I've been watching these days Kenneth Clark's Civilisation series, BBC (1969). Its basically a history of western civilisation taught through the history of art, him being a curator. Although Clark also makes the occasional comment on culture, from his aesthetically traditionalist angle. Its normally just a short remark on how 1960s hippies are tasteless, or how the Reformation was little less than mass peasant histeria. But in the end of the 8th chapter, The Light of Experience, which is about the 17th century, he makes this long, very charged comment.
Between Descartes and Newton, Western man created those instruments of thought that set him apart from the other peoples of the world. And if you look at the average 19th century historian (...), you'll think that European Civilisation seems almost to begin with this achievement. The strange thing is that none of these mid-century writers (except for Carlyle and Ruskin) seemed to notice that the triumph of rational philosophy had resulted in a new form of barbarism. If, from the balcony of the Greeenwich observatory, I look beyond the order of Wrens's hospital I see the squalid disorder of industrial society. It has grown up as a result of the same conditions that allowed the Dutch to build their beautiful towns, to support their painters, to print the works of philosophers: fluid capital, a free economy, a flow of exports and imports, a belief in cause and effect. Well every civilisation seems to have its nemesis, not only because first, bright impulses become tarnished by greed and laziness, but because of unpredictables. In this case the unpredictable was a growth of population.The greedy became greedier, the ignorant lost touch with traditional skills, and the light of experience narrowed its beam, so that a grand design like Greenwich became simply a waste of money.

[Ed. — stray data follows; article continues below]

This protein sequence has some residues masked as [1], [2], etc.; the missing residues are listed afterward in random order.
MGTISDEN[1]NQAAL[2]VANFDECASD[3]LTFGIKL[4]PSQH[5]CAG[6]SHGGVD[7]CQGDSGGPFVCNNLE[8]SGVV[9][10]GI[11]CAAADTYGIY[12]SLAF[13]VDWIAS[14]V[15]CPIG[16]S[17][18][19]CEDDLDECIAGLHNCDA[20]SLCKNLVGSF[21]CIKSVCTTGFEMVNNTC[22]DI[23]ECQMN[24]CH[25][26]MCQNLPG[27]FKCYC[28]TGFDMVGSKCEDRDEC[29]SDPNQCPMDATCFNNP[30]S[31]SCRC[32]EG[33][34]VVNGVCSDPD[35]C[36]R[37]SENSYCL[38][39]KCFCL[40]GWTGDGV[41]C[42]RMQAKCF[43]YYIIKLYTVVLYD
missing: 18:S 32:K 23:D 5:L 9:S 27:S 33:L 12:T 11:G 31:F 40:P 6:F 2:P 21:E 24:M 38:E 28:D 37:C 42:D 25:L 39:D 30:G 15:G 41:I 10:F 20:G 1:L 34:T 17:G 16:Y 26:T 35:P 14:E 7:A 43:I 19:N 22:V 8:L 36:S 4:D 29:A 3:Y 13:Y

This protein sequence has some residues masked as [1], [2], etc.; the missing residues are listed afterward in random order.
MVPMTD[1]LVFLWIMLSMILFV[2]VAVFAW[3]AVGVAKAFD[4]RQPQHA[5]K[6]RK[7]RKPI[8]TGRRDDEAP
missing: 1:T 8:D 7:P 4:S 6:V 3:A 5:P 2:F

Lately I've been thinking about the roots of leftism, and how its not a clear cut good/evil story. This comment is food for thought. I'll try to follow up and make a post on it next year.
Happy new year to everyone. 2012 promises to be a most interesting (in the Chinese idiom sense) year. Let us have clear heads, and wish misfortune to our enemies.